In 2000, Bertram 'Jimmy' James gave an account of his part in the Great Escape and his life as a PoW to BBC Radio Shropshire's Jon King. It is a truly amazing story!
The escape attempt from Stalag Luft III ('Stalag Luft' is short for 'Stammlager Luft' or Permanent Camps for Airmen) was immortalised in the classic 1963 film The Great Escape starring Steve McQueen. Athough the film doesn't portray the freezing conditions with thick snow on the ground on the night of the escape, it does give an idea of the ingenuity that was used inplanning the escape - the search for wood to shore up the tunnels, the undergrond railway, the electric light tapped from the Third Reich and the imaginative methods for getting rid of dirt from the tunnels.
Bertram Arthur James was born in 1915, in India where his father was a tea planter. He was educated at King's School in Canterbury, later working in British Columbia.
When he was 24 he vounteered for flying training with the RAF. He served with the No.9 Squadron based at RAF Honington in Suffolk, and during the early part of WW2, he flew Wellington bombers.
'Jimmy' James' five years worth of escape attempts began in 1940 when his bomber was shot down over the Netherlands, by then in Nazi hands. He was sent to Stalag Luft I in Barth from where he dug the first RAF escape tunnel in 1941. James was caught but his colleague escaped and made it back to his home in Sweden.
'Jimmy' James has been described by military historian Howard Tuck as 'Britain's Greatest War Hero'. "He had a truly remarkable life...he was unique, and the finest gentleman anyone could wish to meet".
James was awarded the Military Cross and mentioned in dispatches for his escape attempts. After the war, he was granted a regular commission in the RAF and retired as a squadron leader in 1958. He later joined the Diplomatic Service, holding posts in Africa, Europe and London until 1975. He subsequently revisited both Sachsenhausen and the site of Stalag Luft III.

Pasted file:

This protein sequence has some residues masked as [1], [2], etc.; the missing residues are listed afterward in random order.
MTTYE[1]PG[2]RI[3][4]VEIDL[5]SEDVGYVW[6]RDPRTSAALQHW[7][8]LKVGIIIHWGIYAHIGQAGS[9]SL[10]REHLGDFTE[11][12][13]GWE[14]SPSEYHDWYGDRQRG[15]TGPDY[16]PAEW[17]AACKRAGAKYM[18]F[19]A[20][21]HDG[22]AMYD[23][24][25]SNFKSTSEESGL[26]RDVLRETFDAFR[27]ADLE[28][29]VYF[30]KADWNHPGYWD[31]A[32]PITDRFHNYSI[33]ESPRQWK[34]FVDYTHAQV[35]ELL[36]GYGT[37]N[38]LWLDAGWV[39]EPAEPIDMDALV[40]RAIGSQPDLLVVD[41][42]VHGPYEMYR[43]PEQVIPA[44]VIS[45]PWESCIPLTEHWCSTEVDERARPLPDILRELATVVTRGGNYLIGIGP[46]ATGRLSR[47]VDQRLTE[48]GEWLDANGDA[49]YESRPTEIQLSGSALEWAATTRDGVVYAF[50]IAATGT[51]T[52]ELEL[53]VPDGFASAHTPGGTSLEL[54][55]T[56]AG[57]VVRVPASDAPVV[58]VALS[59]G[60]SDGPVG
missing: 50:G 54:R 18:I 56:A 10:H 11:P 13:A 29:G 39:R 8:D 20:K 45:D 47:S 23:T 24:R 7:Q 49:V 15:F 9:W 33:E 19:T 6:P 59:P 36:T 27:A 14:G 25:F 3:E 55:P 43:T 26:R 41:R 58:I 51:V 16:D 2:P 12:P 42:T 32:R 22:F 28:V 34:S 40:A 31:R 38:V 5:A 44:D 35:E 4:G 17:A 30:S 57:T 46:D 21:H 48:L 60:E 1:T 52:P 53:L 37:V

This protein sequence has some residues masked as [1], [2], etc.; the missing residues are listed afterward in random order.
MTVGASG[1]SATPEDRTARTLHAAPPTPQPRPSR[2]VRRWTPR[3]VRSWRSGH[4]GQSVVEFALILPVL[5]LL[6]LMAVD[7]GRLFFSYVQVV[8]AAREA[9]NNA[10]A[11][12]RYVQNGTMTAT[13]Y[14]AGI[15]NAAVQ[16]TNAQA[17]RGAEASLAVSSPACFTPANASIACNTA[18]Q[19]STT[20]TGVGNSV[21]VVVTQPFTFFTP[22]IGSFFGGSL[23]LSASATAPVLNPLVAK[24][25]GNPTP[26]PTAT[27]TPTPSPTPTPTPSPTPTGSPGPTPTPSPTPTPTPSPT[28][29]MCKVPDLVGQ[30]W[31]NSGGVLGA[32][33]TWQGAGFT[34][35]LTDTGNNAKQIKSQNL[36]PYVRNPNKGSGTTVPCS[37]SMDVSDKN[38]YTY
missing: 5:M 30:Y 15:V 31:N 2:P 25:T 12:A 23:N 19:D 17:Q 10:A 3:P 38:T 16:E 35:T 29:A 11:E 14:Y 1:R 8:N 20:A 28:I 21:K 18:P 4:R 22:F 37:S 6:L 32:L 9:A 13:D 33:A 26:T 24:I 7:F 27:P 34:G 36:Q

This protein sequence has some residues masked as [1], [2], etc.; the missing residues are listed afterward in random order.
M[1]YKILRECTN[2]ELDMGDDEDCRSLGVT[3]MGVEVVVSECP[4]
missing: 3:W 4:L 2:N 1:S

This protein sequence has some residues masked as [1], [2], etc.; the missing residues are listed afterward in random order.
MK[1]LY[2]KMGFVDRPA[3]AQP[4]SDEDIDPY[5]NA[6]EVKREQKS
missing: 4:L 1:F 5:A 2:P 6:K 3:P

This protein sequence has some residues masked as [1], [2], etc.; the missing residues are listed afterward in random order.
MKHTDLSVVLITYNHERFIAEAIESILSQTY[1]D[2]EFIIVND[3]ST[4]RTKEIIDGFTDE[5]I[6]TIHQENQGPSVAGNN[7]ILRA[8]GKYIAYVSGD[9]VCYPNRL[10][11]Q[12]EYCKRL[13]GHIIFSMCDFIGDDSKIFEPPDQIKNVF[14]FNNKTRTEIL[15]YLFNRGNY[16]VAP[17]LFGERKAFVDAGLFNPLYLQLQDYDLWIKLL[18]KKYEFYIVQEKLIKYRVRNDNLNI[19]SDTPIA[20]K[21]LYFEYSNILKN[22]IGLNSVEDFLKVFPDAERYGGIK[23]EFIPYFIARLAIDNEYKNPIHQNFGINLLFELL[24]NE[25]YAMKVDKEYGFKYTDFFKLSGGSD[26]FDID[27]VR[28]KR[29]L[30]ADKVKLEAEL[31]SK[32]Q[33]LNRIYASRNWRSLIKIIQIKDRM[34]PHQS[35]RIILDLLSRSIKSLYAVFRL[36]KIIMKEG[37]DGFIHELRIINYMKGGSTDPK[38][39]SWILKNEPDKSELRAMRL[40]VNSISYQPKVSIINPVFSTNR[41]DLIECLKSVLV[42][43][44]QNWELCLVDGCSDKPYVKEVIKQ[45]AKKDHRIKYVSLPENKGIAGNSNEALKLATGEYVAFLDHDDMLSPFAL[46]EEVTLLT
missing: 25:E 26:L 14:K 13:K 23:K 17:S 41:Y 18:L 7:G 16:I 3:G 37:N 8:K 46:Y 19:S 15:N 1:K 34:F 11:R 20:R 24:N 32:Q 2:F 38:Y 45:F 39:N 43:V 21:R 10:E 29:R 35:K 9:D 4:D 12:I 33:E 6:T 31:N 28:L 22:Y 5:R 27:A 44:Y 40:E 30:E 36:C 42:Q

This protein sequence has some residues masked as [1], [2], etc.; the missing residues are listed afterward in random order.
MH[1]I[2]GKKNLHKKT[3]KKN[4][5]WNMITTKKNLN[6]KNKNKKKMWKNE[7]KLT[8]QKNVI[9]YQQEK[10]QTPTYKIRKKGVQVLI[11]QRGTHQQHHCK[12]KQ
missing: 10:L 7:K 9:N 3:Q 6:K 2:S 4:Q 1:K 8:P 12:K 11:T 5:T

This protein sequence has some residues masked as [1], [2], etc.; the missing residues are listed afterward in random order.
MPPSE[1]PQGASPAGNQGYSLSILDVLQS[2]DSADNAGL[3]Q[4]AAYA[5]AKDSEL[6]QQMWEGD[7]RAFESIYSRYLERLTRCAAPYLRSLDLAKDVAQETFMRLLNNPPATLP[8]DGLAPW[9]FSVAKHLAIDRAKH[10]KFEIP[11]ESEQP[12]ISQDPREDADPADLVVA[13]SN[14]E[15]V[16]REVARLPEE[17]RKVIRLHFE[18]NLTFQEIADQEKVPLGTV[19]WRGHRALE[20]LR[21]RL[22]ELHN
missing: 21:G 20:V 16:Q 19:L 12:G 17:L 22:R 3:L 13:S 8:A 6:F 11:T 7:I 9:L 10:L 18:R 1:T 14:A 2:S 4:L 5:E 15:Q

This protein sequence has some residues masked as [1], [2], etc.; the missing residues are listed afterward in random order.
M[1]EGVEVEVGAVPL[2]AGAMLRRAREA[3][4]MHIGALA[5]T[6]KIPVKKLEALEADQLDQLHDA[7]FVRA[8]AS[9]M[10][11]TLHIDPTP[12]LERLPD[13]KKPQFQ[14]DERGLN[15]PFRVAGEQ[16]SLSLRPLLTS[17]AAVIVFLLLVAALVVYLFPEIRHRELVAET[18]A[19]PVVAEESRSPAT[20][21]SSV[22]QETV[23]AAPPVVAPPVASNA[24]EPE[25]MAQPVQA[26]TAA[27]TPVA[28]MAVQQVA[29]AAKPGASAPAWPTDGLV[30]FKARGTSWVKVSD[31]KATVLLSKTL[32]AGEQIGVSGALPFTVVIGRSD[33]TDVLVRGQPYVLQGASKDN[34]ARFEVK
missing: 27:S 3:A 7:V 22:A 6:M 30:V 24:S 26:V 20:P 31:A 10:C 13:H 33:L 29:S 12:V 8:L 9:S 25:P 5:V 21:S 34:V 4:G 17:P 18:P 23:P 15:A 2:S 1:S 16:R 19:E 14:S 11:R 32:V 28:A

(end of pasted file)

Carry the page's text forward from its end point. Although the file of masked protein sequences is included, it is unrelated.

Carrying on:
Whilst at Sachsenhausen, James made another escape attempt, and was free for 14 days before he was recaptured. He was liberated by the US army on 3rd May 1945.
Furious at the expense and humiliation caused by the mass escape from a camp that was supposedly unbeatable, Hitler personally ordered the cold-blooded murder of 50 recaptured prisoners. This was carried out by the Gestapo - 21 of these Gestapo executors were themselves tried and put to death by
Once the tunnel had been finished, 200 prisoners were selected to make the escape on 24th March 1944. 76 men actually got out before a sentry discovered the mouth of the tunnel. James was no.39 and joined a group of 12 men posing as foreign workers in a local wood mill who were going home on leave. They hoped to make contact with the resistance in Czechslovakia, but were recaptured while they attempted to change trains.
group responsible for 'losing' the excavated soil. One of their methods was to put bags of the soil inside their trousers and let it gradually trickle out as they walked around!
By 1943, James was imprisoned at in the supposedly escape-proof Stalag Luft III where he immediately joined a group of officers planning the mass break-out which later became known as the 'Great Escape'. Over 100 men were involved in digging a tunnel more than 350 feet long and codenamed 'Harry'. James was in charge of the
Squadron Leader 'Jimmy' James passed away on 18th January 2008. I was lucky enough to meet this remarkable war hero at Autographica in October 2007. He signed a photograph for me. I have written a summary of his wartime captures and escapes but you should make a point of reading some of his first hand accounts (see the links). It makes you really glad that you weren't in his shoes at the time!!
the Allies after the war.
Three of the escapees (a Dutchman and two Norwegians) reached freedom, but of the other 23, 15 were returned to Stalag Luft III at Sagan, and the other 8 (James included) were sent to Sachsenhausen Concentration Camp where the only way out was "up the chimney".
Jimmy James signed this photograph for me at Autographica
WWII Wellington Bomber
Drawing of Stalag Luft III showing
the line of the tunnel
Jimmy James standing in the woods where
Stalag Luft 3 used to be
The Military Cross
Stalag Luft III as it appears in the film
The Great Escape
Tunnelling scene from The Great Escape
Steve McQueen in The Great Escape
Steve McQueen in The Great Escape
Scene from the film The Great Escape
Squadron Leader 'Jimmy' James (1915 - 2008)
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